21 April 2017

R is for Reds #AtoZChallenge

Join me on the A to Z Challenge: I'll share a different thing from my new home, Cincinnati, every day for 26 days in April.

I very nearly skipped right over R and went straight to S, because even on my best days the alphabet and I aren't really on speaking terms, and today... is not one of my best days. So. Here we R.

Today's post is, in fact, an homage to person you should either thank or blame, depending on how you feel about me living in Cincinnati. For all the people who ask, "How did you end up in here?"--well, I almost didn't, but at some point my friend Bill said, "Have you thought about Cincinnati?" and went on to tell me about all the stuff Cincy has that I enjoy, like a whole bunch of theatre and a growing bike culture. And while it's gratifying to have friends who remember things that I like, I think it's even more true that Bill knows and loves Cincinnati well enough to know that a wide range of people and personalities can find a home here.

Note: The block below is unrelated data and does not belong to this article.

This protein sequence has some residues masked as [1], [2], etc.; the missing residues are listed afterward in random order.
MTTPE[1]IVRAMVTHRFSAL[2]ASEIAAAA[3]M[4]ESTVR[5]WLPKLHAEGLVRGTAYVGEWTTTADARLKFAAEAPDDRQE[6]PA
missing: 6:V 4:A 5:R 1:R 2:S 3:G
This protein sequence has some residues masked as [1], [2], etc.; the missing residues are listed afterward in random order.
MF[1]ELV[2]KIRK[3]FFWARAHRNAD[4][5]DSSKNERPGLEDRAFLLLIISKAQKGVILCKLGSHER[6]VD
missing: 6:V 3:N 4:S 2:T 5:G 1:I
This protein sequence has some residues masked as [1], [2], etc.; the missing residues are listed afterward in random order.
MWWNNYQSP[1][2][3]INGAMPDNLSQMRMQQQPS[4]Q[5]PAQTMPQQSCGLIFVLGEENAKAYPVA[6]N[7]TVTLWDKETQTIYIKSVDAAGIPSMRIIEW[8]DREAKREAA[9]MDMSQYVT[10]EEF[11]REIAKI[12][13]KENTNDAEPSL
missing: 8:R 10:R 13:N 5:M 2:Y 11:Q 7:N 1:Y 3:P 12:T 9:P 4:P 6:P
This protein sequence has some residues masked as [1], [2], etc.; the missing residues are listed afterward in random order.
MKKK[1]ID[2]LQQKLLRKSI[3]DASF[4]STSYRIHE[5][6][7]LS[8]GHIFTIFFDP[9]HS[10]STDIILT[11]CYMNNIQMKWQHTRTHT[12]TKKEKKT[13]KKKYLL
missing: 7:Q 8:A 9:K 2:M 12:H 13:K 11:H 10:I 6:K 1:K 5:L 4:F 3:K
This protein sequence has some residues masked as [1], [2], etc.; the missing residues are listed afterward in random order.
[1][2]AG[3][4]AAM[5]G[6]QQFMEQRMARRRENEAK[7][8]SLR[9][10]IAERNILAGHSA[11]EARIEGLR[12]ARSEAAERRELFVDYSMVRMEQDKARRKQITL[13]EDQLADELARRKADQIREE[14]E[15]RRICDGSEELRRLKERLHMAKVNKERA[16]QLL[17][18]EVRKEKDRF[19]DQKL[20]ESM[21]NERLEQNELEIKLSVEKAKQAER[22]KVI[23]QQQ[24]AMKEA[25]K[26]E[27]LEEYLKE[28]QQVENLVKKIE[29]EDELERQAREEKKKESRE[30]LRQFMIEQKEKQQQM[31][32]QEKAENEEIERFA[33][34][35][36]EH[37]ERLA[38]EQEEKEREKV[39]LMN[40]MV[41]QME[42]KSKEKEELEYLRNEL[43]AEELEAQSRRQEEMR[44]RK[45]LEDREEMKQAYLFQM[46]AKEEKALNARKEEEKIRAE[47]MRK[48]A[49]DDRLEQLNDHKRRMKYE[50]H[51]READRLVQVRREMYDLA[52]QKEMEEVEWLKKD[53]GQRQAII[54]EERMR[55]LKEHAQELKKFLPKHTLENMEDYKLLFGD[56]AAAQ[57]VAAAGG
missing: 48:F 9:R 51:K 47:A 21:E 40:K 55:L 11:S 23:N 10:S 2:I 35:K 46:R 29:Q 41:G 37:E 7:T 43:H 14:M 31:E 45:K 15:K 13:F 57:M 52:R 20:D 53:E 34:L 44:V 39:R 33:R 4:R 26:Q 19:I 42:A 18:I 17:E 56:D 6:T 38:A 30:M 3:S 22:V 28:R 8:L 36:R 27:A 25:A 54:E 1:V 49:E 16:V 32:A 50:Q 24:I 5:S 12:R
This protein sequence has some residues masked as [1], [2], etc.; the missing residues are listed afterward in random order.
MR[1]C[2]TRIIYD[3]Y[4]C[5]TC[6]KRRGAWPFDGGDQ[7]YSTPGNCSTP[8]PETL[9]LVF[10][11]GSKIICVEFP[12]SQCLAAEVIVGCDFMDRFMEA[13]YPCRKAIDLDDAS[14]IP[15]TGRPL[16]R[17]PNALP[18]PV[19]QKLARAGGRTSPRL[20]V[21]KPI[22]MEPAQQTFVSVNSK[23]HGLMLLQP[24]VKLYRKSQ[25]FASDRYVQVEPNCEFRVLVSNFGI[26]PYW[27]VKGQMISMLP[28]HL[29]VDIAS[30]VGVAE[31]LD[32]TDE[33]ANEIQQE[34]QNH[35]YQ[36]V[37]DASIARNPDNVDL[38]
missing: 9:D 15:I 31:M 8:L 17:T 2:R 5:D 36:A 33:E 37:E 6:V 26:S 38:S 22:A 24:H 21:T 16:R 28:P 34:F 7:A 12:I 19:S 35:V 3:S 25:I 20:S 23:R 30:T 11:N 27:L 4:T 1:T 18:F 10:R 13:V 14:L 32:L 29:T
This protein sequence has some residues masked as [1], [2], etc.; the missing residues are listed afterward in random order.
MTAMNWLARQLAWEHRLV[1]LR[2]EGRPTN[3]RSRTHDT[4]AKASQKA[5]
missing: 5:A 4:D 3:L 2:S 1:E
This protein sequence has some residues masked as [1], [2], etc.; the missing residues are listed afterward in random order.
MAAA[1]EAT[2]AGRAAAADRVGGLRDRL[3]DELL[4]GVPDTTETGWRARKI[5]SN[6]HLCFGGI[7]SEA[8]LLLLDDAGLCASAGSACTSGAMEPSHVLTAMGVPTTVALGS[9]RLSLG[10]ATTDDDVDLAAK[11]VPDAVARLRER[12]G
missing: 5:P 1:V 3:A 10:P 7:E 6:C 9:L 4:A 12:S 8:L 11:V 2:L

So! That being the case, and since Bill is a huge Reds fan, this post is for him. For me, well, I literally am surprised anew every time I see their logo, y'all. Can't remember what it looks like from one day to the next. Barely even remember what sport they play, most days. But I made my way down to the riverfront earlier this week on a game night, not on purpose, and when I texted a couple of the pics to Bill he said, "I'm watching it right now!" (I was not, but I was downtown long enough to hear the fireworks go off when something good happened. Bill said it was probably a grand slam. I had to think for a second to remember we weren't talking about tennis.)

Front door. A little girl in full-on Reds gear gave me a weird look
as she passed me, possibly because I was standing on the Reds' doorstep
wearing a Wizard of Oz t-shirt. 
I did just enough research to know that the Reds are the oldest franchise in Major League Baseball, and also that I probably should have been paying closer attention on Opening Day. Y'all... I keep finding stuff out a couple weeks too late. This has to be some sort of malady that can surely be cured with... I don't know, a better calendar? Friends who will just presume I don't know anything? Google alerts?

Round the back. Those mini-murals on the wall are to do with the
Flying Pig Marathon. They're great, but nothing to do with this post.
The local bikeshare system is called Red Bikes, but unlike the Pacers Bikeshare system up the road in Indianapolis, the Red Bikes don't seem to have anything to do with the baseball team. They're just red. Why, I don't know, because it seems like a fairly critical missed opportunity.

This dude has a plaque with his name on it, which I immediately forgot.